Also note the good move to require more monitors, thoughapparently state agencies could stop monitoring near industrial sites insome cases.Although this is a move in a more positive direction, many children will still face the risk of unnecessarily high levels of lead in their blood.

That is the judgment of EPA's children's health advisory panel. And children are the ones mainly at risk here.

Tuesday, October 14, 2008

Chamber of Commerce crybabies don't like criticism

The U.S. Chamber of Commerce sure loves to dish it out.

Remember the silly commercial it did attacking the so-called Lieberman-Warner climate bill?

But it turns out the Chamber can't take it when someone dares to criticize its positions.

In this case, the criticism came from our friends at the Natural Resources Defense Council, who found shortcomings in a Chamber of Commerce affiliate "blueprint" energy plan for the next President and Congress.

The Chamber is so thin-skinned that it replied with an ad-hominem slam against NRDC:

I particularly enjoyed this from the Chamber crybabies:
Maybe we should just turn off the lights and sit in the

The truth is, the NRDC folks were probably being too diplomatic, since the Chamber's house of horrors includes such odious -- and old -- anti-environmental plans as gutting the Clean Air Act's new source review plan (don't worry, boys, we hear the Bush team plans an 11th-hour push on that), repealing the big Supreme Court case on global warming (they tried that, but failed) and taking away the rights of California and other states to limit greenhouse gas emissions (another Bush policy we hope will be reversed by the next President).

Thursday, October 09, 2008

Bulletin: international group oks new pollution standards for ocean-going ships

We have just received very positive news from London, where our friend, David Marshall of the Clean Air Task Force, has been participating in the International Maritime Organization meeting on ocean ship pollution. David reports that there has been an agreement on new standards. See his statement below.


FOR IMMEDIATE RELEASE For further information please contact:-

David Marshall, Clean Air Task Force,; Tel: 603-428-8114.

Thousands of Lives to Be Saved Each Year under New Shipping Pollution Accord

Environmentalists Urge Further Curbs on
Global Warming and Smog Emissions

(London, October 09, 2008)—Tens of thousands of lives each year will be saved under new air pollution control rules for marine ships adopted by the International Maritime Organization (IMO) in London today. But, according to environmentalists, more efforts need to be taken to curb smog and global warming emissions from ships.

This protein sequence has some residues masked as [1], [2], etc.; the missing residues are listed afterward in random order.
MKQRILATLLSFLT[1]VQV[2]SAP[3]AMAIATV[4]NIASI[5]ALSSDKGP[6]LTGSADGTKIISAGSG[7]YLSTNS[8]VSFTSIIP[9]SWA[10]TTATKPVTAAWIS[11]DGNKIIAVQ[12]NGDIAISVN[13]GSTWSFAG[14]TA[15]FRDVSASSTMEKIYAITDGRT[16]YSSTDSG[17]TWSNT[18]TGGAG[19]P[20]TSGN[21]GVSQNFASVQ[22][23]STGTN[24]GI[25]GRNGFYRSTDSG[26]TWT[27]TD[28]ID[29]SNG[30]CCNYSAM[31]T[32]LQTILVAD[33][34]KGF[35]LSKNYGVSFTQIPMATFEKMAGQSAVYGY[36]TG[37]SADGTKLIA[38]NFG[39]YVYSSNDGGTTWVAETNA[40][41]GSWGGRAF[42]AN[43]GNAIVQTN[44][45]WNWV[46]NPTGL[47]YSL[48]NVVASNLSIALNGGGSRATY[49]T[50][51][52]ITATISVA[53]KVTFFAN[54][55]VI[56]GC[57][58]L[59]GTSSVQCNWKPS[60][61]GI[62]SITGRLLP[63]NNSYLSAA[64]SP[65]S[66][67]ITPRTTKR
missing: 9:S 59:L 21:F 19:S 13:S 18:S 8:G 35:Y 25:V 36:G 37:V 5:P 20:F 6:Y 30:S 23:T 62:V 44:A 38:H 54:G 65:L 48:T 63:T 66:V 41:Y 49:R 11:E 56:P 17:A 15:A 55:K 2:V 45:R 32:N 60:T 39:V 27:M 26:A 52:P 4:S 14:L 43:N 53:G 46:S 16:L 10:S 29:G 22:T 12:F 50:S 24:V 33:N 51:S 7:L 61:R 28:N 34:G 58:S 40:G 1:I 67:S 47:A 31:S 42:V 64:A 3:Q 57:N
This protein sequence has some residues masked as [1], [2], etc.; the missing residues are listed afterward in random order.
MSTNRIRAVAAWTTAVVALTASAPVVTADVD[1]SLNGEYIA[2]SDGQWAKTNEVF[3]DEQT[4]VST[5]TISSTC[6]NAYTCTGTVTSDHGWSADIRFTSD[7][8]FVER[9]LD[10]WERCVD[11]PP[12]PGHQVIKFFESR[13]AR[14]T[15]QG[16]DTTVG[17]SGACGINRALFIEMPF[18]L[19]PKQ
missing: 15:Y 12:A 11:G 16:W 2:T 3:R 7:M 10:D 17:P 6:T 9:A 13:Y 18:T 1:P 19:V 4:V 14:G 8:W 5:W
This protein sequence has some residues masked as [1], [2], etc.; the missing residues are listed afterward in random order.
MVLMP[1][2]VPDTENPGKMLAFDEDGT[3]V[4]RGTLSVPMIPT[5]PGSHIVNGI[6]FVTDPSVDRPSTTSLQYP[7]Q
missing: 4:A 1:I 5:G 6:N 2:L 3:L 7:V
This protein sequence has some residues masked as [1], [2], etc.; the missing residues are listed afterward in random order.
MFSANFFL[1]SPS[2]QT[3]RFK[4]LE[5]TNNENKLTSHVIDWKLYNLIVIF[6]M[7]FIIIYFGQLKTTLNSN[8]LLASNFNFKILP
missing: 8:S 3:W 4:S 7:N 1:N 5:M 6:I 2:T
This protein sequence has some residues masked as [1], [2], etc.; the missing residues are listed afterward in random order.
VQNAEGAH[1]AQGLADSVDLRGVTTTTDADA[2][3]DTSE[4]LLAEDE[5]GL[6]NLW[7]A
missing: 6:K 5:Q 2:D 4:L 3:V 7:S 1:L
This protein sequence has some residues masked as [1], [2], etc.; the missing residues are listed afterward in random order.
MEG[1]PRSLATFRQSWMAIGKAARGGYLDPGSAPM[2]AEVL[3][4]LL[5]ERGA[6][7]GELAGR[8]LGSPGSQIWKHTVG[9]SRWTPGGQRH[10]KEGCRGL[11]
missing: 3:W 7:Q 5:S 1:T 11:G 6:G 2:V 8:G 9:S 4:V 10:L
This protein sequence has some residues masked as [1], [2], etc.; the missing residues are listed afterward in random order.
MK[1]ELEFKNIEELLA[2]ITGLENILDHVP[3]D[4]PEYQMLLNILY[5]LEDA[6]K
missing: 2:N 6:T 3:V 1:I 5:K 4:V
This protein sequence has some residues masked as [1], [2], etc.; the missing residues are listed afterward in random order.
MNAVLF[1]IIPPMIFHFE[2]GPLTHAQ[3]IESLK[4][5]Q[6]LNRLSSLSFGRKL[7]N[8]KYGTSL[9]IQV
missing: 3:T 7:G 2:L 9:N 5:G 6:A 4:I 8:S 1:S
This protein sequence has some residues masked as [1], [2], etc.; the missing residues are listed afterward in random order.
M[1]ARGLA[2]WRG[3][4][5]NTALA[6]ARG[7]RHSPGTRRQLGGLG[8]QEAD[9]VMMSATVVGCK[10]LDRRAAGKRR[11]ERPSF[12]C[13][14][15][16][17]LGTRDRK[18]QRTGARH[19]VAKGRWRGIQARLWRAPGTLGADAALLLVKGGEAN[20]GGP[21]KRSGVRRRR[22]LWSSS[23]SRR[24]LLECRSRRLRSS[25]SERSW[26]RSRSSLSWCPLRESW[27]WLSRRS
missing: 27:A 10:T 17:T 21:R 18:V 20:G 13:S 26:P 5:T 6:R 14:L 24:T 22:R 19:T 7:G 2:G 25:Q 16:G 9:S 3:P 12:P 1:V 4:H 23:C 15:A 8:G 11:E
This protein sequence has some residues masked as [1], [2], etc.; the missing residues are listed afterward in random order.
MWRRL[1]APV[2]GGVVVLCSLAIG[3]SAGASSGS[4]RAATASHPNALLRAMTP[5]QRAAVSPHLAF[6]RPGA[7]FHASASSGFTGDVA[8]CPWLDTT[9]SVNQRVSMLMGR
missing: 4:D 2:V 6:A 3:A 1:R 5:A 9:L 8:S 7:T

“This is a great step forward for health and the environment” said David Marshall of the Clean Air Task Force (CATF), an environmental organization that participated in the IMO deliberations and commissioned a key study showing the health impacts of ships. “After a decade and a half of discussion and pressure from environmentalists around the world, the IMO has finally taken action to clean up shipping fuels. But more needs to be done to curb health- and climate-damaging emissions from ships.”

Marshall noted that the world’s oceangoing ships presently burn some of the world’s dirtiest fuel—more than 3,000 times dirtier than the fuel that is required to be burned in US and European diesel cars and trucks. These ships spew millions of tons of sulfur each year—almost 10% of the total sulphur oxides emissions, causing acid rain and forming deadly secondary fine particulates, a major threat to human health. Most of this pollution is emitted within 250 miles of shore and threatens the health of communities well inland.

A CATF-commissioned study by respected academic researchers, published in December 2007 in the American Chemical Society Journal Environmental Science & Technology and presented to the IMO by CATF and Friends of the Earth International (FOEI) estimates that ship emissions cause some 60,000 premature deaths throughout the world each year. A follow-up CATF-commissioned study also presented to the IMO showed that under a ‘no action’ scenario, shipping air pollution would be responsible for more than 80,000 premature deaths per year by 2012.

The decision follows a three-year debate .in which the US-based CATF and other environmental groups representing FOEI in the IMO process have been working to toughen the internationally binding standards for shipping emissions of sulphur dioxide, nitrogen oxides, and deadly fine particles..

In the US alone, ship emissions cause several thousand heart attacks and bronchitis cases, as well as many thousands of new cases of exacerbated asthma and other upper and lower respiratory problems, and more than one hundred thousand missed workdays. These impacts cost society hundreds of billions of dollars annually. Poorer communities located near ports around the world are disproportionately affected.